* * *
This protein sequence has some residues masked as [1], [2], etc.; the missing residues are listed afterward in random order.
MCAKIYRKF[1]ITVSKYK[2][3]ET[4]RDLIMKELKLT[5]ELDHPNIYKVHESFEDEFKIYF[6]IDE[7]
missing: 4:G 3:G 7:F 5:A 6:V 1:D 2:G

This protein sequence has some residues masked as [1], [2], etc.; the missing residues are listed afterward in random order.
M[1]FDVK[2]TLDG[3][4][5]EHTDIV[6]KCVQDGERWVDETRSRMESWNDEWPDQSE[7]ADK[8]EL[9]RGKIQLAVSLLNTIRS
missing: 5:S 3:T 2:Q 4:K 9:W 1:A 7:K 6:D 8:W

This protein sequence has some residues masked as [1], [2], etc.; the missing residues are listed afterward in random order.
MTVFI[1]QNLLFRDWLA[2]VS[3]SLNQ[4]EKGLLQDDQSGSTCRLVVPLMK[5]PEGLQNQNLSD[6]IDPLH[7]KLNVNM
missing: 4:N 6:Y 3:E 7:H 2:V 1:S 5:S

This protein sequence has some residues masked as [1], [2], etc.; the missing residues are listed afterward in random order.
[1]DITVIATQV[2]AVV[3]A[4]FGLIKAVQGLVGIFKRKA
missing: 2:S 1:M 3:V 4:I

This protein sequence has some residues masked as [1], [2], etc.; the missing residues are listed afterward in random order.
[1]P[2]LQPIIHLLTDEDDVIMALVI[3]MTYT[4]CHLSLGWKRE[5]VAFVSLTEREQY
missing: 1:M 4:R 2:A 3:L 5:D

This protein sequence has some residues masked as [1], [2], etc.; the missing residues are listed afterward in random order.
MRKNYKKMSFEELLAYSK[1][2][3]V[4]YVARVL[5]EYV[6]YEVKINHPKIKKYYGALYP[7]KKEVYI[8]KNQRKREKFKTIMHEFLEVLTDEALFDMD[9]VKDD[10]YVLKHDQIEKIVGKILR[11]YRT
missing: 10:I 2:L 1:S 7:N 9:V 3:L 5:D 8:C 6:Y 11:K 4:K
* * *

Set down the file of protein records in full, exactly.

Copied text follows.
This protein sequence has some residues masked as [1], [2], etc.; the missing residues are listed afterward in random order.
MCAKIYRKF[1]ITVSKYK[2][3]ET[4]RDLIMKELKLT[5]ELDHPNIYKVHESFEDEFKIYF[6]IDE[7]
missing: 4:G 3:G 7:F 5:A 6:V 1:D 2:G

This protein sequence has some residues masked as [1], [2], etc.; the missing residues are listed afterward in random order.
M[1]FDVK[2]TLDG[3][4][5]EHTDIV[6]KCVQDGERWVDETRSRMESWNDEWPDQSE[7]ADK[8]EL[9]RGKIQLAVSLLNTIRS
missing: 5:S 3:T 2:Q 4:K 9:W 1:A 7:K 6:D 8:W

This protein sequence has some residues masked as [1], [2], etc.; the missing residues are listed afterward in random order.
MTVFI[1]QNLLFRDWLA[2]VS[3]SLNQ[4]EKGLLQDDQSGSTCRLVVPLMK[5]PEGLQNQNLSD[6]IDPLH[7]KLNVNM
missing: 4:N 6:Y 3:E 7:H 2:V 1:S 5:S

This protein sequence has some residues masked as [1], [2], etc.; the missing residues are listed afterward in random order.
[1]DITVIATQV[2]AVV[3]A[4]FGLIKAVQGLVGIFKRKA
missing: 2:S 1:M 3:V 4:I

This protein sequence has some residues masked as [1], [2], etc.; the missing residues are listed afterward in random order.
[1]P[2]LQPIIHLLTDEDDVIMALVI[3]MTYT[4]CHLSLGWKRE[5]VAFVSLTEREQY
missing: 1:M 4:R 2:A 3:L 5:D

This protein sequence has some residues masked as [1], [2], etc.; the missing residues are listed afterward in random order.
MRKNYKKMSFEELLAYSK[1][2][3]V[4]YVARVL[5]EYV[6]YEVKINHPKIKKYYGALYP[7]KKEVYI[8]KNQRKREKFKTIMHEFLEVLTDEALFDMD[9]VKDD[10]YVLKHDQIEKIVGKILR[11]YRT
missing: 10:I 2:L 1:S 7:N 9:V 3:L 5:D 8:C 6:Y 11:K 4:K